Autosport’s "team principals’ top 10 drivers of 2015"

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    Every year Autosport asks ten team principals to make a top 10 list of F1 drivers based on their 2015 on-track performance. The current points system is then applied to those lists to make an ‘overall’ top 10 drivers. See this article for more details:


    Here are the results:

    1 Lewis Hamilton (229pts)
    2 Sebastian Vettel (180)
    3 Nico Rosberg (113)
    4 Max Verstappen (77)
    5 Daniil Kvyat (69)
    6 Fernando Alonso (57)
    7 Valtteri Bottas (52)
    8 Sergio Perez (48)
    9 Daniel Ricciardo (47)
    10 Kimi Raikkonen (37)

    Now, can be backtrack this?

    It’s very easy to work out that Hamilton probably had seven 1st place and three 2nd places (unless one team principal was trolling and put him in 8th place).

    Now Vettel: if we assume that he had the remaining three 1st places, then there are many permutations for the remaining seven votes. Assuming all team principals had the common sense to place him in the top four, the possibilities are:
    – Three 1st places, three 2nd & 4th places, one 3rd place.
    – Three 1st places, two 2nd & 4th places, three 3rd places.
    – Three 1st places, one 2nd & 4th place, five 3rd places.
    – Three 1st places and seven 3rd places.

    Here’s where it gets interesting: note that Rosberg’s score is significantly lower than Vettel’s score, which means a lot of team principals must have put him quite far down their list. Since Rosberg has an odd points total and assuming he had no 1st and 10th places, he must have had an odd number of third places. Working it out, it looks like no more than three or four team principals put Rosberg in their top 3, even though he ended up 3rd on this list.

    So yeah, that seems a bit odd to me, because there are a lot of 2nd and 3rd places that haven’t been claimed by Hamilton, Vettel or Rosberg. I guess the only conclusion is that, apart from Hamilton and Vettel, the team principals were really undecided.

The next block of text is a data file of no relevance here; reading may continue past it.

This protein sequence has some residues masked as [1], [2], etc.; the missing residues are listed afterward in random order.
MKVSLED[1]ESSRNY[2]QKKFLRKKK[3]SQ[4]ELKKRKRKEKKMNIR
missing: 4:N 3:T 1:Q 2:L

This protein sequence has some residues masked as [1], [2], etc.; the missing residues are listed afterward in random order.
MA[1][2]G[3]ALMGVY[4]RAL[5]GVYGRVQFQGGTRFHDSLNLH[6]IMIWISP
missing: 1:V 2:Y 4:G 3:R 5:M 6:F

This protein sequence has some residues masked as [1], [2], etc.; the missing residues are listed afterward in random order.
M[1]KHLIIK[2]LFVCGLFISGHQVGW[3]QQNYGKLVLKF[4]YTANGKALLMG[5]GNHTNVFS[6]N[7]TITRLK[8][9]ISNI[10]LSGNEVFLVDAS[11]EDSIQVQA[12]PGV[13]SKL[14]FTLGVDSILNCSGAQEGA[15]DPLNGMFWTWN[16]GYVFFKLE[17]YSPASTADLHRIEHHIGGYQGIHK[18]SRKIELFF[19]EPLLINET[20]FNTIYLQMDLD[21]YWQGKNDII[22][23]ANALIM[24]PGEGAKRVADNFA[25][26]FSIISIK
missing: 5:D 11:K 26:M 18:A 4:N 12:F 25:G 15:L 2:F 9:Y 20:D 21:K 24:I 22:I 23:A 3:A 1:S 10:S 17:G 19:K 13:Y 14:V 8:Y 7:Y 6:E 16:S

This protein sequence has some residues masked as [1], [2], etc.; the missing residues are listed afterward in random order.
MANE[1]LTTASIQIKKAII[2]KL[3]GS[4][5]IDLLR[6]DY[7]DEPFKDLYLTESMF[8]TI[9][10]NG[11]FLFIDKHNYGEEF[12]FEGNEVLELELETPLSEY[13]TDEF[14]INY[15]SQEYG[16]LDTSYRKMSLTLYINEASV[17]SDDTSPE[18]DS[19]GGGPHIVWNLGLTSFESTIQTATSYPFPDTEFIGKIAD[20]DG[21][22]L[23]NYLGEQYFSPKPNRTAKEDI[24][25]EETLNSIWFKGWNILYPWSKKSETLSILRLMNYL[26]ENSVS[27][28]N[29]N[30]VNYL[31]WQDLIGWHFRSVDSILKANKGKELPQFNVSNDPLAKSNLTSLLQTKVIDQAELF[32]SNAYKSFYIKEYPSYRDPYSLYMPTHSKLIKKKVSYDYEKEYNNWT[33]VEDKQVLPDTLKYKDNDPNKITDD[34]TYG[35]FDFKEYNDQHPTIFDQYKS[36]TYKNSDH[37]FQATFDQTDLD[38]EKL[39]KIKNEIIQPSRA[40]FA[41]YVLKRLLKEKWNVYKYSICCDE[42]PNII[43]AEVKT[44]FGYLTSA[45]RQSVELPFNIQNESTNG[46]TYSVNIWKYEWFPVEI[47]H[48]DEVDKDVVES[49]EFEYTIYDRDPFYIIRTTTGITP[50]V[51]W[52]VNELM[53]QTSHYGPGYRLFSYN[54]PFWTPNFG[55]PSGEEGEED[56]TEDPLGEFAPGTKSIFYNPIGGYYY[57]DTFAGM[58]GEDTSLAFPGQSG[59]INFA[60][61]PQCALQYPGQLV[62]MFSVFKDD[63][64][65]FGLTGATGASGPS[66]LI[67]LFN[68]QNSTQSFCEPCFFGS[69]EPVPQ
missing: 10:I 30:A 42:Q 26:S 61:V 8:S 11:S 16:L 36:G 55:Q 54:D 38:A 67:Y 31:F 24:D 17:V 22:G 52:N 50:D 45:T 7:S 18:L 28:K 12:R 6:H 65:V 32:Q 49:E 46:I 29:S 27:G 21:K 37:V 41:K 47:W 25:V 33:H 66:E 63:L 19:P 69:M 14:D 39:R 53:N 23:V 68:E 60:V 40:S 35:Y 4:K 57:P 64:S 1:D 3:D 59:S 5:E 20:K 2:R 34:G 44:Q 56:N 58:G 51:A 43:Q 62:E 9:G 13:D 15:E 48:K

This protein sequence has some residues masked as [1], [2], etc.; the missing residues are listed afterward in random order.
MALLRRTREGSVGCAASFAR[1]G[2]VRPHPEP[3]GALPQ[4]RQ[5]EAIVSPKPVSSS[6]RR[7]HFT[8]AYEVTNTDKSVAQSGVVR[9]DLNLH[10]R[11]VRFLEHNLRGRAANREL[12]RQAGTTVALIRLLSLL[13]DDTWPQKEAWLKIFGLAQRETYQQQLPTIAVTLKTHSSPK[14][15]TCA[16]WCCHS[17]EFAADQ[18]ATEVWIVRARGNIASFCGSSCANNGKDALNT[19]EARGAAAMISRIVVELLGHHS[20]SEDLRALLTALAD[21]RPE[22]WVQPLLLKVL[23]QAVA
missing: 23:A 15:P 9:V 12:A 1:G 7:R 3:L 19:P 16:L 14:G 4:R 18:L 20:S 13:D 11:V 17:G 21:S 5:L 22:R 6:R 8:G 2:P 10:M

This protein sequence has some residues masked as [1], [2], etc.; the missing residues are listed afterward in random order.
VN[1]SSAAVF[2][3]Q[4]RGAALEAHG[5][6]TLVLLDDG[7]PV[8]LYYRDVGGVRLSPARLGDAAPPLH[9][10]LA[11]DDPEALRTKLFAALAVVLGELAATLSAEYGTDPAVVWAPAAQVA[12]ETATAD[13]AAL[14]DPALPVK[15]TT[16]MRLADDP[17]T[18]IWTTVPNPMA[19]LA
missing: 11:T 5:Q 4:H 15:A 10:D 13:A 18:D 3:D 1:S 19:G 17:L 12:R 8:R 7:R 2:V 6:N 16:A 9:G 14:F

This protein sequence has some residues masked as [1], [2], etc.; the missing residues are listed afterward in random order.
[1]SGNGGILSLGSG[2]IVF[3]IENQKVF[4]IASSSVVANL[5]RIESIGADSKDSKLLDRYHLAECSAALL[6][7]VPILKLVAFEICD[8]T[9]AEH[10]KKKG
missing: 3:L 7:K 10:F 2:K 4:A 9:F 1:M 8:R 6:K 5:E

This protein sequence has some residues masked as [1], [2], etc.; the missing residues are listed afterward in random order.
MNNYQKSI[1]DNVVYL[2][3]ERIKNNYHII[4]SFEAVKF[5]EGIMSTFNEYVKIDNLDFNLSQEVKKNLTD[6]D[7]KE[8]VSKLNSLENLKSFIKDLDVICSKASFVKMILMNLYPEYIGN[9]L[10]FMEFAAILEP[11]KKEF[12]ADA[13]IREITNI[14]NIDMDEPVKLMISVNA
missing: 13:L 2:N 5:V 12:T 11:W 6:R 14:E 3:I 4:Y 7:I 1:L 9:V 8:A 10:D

Keith Collantine

    Each team principal picked ten drivers so a total of 1,010 points were awarded.

    The ten drivers listed above have a total of 909, leaving 101 points shared between the remaining drivers who don’t appear on the list. Curiously, that could equal one driver in each of the top ten positions (101 points are awarded per race), but I doubt that was the case.


    Verstappen surely sneaked into some team principal their top 3.


    Perez and Ricciardo are too low. Perez did a better job than Rosberg, Bottas and Kvyat. Raikkonen too high up and Grosjean nowhere to be seen. Will the ratings from each team principal ne revealdd


    Having a competitive car always inflate the score. Rosberg is the perfect example.


    Hamilton’s score can only have come from all but 3 team principals giving him 25, and those other three giving him 18.

    Arrivabene is sure to have given Vettel 25 so he’s 1. And I think Horner and Tost will have voted Vettel as well.

    Keith Collantine

    Here’s one of the potential solutions via Alex on Twitter:


    Thanks Keith, I really appreciate you sharing this with everyone. If you’d like to access the Excel sheet, please let me know on here or Twitter


    Only now I realised Massa is not in the top 10. Surely if Bottas is 7th he deserves to be 8th.


    Bottas has been better than Massa by a bigger margin than the final points tally suggests. If not for his injury in Australia, puncture in Hungary, mixed tyre selection in Belgium, Raikkonen in Russia, and Williams pit crew in Abu Dhabi; he should’ve had 50 more points than Massa.

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